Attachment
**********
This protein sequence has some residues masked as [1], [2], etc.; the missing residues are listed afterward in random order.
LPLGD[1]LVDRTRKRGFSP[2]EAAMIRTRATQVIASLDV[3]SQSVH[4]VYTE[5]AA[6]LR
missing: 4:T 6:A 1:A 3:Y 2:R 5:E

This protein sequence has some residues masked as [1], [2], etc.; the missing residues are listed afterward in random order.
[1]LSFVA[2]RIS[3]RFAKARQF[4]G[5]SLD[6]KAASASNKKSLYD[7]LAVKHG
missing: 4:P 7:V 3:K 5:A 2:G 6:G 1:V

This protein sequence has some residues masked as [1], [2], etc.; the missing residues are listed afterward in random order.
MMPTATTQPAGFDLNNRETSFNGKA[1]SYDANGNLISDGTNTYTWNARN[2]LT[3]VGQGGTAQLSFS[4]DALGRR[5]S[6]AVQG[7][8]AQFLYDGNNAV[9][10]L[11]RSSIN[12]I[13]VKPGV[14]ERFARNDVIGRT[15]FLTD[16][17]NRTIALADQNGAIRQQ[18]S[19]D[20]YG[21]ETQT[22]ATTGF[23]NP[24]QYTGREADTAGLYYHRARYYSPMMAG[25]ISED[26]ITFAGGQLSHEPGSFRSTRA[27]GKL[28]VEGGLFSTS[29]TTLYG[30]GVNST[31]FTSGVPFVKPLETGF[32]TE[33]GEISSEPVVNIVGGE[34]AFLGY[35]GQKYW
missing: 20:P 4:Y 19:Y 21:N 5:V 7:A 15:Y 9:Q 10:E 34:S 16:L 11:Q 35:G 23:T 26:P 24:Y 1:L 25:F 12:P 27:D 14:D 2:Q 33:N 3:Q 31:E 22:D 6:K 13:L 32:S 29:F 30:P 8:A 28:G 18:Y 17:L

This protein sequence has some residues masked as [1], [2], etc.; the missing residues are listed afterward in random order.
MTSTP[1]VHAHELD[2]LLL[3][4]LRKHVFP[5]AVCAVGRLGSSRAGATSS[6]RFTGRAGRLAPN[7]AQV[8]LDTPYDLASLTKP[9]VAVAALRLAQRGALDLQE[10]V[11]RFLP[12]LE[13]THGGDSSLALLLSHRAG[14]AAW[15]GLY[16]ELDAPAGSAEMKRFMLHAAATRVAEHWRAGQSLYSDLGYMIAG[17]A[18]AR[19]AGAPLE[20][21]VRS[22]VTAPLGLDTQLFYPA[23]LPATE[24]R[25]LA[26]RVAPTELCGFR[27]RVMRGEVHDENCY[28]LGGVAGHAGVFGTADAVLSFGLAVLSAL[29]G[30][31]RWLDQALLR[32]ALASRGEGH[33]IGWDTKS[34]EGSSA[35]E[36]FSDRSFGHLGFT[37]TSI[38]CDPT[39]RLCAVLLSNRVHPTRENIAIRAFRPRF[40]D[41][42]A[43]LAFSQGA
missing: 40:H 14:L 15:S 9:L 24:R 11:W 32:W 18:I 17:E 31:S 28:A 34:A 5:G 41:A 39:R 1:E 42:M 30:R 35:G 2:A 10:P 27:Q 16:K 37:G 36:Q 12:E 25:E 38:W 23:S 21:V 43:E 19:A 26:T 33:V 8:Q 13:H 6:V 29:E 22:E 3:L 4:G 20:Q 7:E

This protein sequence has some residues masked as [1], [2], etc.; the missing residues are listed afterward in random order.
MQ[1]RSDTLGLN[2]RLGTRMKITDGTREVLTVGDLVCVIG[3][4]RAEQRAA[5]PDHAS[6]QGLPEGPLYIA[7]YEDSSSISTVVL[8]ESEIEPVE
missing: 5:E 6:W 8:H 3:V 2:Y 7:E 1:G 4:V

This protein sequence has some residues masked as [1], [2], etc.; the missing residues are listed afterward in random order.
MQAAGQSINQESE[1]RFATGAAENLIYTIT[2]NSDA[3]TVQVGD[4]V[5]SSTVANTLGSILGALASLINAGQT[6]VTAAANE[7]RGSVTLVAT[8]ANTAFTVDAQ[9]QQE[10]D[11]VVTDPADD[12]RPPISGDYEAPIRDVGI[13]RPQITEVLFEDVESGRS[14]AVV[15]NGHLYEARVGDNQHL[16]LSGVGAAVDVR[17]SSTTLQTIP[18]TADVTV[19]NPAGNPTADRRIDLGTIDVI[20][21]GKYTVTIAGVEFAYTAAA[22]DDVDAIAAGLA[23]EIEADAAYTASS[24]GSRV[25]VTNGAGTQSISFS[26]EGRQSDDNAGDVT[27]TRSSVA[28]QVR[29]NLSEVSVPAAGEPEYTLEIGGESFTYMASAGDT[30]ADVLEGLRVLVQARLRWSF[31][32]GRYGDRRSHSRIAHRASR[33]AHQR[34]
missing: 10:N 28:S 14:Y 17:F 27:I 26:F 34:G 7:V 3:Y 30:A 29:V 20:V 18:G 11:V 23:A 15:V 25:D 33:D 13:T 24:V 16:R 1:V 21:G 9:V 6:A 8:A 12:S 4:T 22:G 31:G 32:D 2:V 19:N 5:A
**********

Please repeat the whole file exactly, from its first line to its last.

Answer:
This protein sequence has some residues masked as [1], [2], etc.; the missing residues are listed afterward in random order.
LPLGD[1]LVDRTRKRGFSP[2]EAAMIRTRATQVIASLDV[3]SQSVH[4]VYTE[5]AA[6]LR
missing: 4:T 6:A 1:A 3:Y 2:R 5:E

This protein sequence has some residues masked as [1], [2], etc.; the missing residues are listed afterward in random order.
[1]LSFVA[2]RIS[3]RFAKARQF[4]G[5]SLD[6]KAASASNKKSLYD[7]LAVKHG
missing: 4:P 7:V 3:K 5:A 2:G 6:G 1:V

This protein sequence has some residues masked as [1], [2], etc.; the missing residues are listed afterward in random order.
MMPTATTQPAGFDLNNRETSFNGKA[1]SYDANGNLISDGTNTYTWNARN[2]LT[3]VGQGGTAQLSFS[4]DALGRR[5]S[6]AVQG[7][8]AQFLYDGNNAV[9][10]L[11]RSSIN[12]I[13]VKPGV[14]ERFARNDVIGRT[15]FLTD[16][17]NRTIALADQNGAIRQQ[18]S[19]D[20]YG[21]ETQT[22]ATTGF[23]NP[24]QYTGREADTAGLYYHRARYYSPMMAG[25]ISED[26]ITFAGGQLSHEPGSFRSTRA[27]GKL[28]VEGGLFSTS[29]TTLYG[30]GVNST[31]FTSGVPFVKPLETGF[32]TE[33]GEISSEPVVNIVGGE[34]AFLGY[35]GQKYW
missing: 20:P 4:Y 19:Y 21:N 5:V 7:A 15:Y 9:Q 10:E 34:S 16:L 11:Q 35:G 23:T 26:P 24:Y 1:L 25:F 12:P 27:D 14:D 2:Q 33:N 3:Q 31:E 22:D 6:K 13:L 32:S 29:F 30:P 8:A 28:G 18:Y 17:L

This protein sequence has some residues masked as [1], [2], etc.; the missing residues are listed afterward in random order.
MTSTP[1]VHAHELD[2]LLL[3][4]LRKHVFP[5]AVCAVGRLGSSRAGATSS[6]RFTGRAGRLAPN[7]AQV[8]LDTPYDLASLTKP[9]VAVAALRLAQRGALDLQE[10]V[11]RFLP[12]LE[13]THGGDSSLALLLSHRAG[14]AAW[15]GLY[16]ELDAPAGSAEMKRFMLHAAATRVAEHWRAGQSLYSDLGYMIAG[17]A[18]AR[19]AGAPLE[20][21]VRS[22]VTAPLGLDTQLFYPA[23]LPATE[24]R[25]LA[26]RVAPTELCGFR[27]RVMRGEVHDENCY[28]LGGVAGHAGVFGTADAVLSFGLAVLSAL[29]G[30][31]RWLDQALLR[32]ALASRGEGH[33]IGWDTKS[34]EGSSA[35]E[36]FSDRSFGHLGFT[37]TSI[38]CDPT[39]RLCAVLLSNRVHPTRENIAIRAFRPRF[40]D[41][42]A[43]LAFSQGA
missing: 40:H 14:L 15:S 9:L 24:R 11:W 32:W 18:I 17:E 31:S 28:A 34:A 5:G 41:A 39:R 1:E 42:M 30:R 35:G 2:A 10:P 27:Q 16:K 37:G 36:Q 12:E 25:E 38:W 23:S 21:V 43:E 19:A 26:T 33:V 8:Q 13:H 6:V 29:E 22:E 3:L 4:G 20:Q 7:E

This protein sequence has some residues masked as [1], [2], etc.; the missing residues are listed afterward in random order.
MQ[1]RSDTLGLN[2]RLGTRMKITDGTREVLTVGDLVCVIG[3][4]RAEQRAA[5]PDHAS[6]QGLPEGPLYIA[7]YEDSSSISTVVL[8]ESEIEPVE
missing: 5:E 6:W 8:H 3:V 2:Y 7:E 1:G 4:V

This protein sequence has some residues masked as [1], [2], etc.; the missing residues are listed afterward in random order.
MQAAGQSINQESE[1]RFATGAAENLIYTIT[2]NSDA[3]TVQVGD[4]V[5]SSTVANTLGSILGALASLINAGQT[6]VTAAANE[7]RGSVTLVAT[8]ANTAFTVDAQ[9]QQE[10]D[11]VVTDPADD[12]RPPISGDYEAPIRDVGI[13]RPQITEVLFEDVESGRS[14]AVV[15]NGHLYEARVGDNQHL[16]LSGVGAAVDVR[17]SSTTLQTIP[18]TADVTV[19]NPAGNPTADRRIDLGTIDVI[20][21]GKYTVTIAGVEFAYTAAA[22]DDVDAIAAGLA[23]EIEADAAYTASS[24]GSRV[25]VTNGAGTQSISFS[26]EGRQSDDNAGDVT[27]TRSSVA[28]QVR[29]NLSEVSVPAAGEPEYTLEIGGESFTYMASAGDT[30]ADVLEGLRVLVQARLRWSF[31][32]GRYGDRRSHSRIAHRASR[33]AHQR[34]
missing: 10:N 28:S 14:Y 17:F 27:I 26:F 34:G 7:V 3:Y 30:A 29:V 20:V 18:G 11:V 23:A 15:V 25:D 33:D 13:T 24:V 16:R 1:V 21:G 9:V 6:A 8:A 12:S 4:T 22:G 31:G 32:D 2:V 19:N 5:A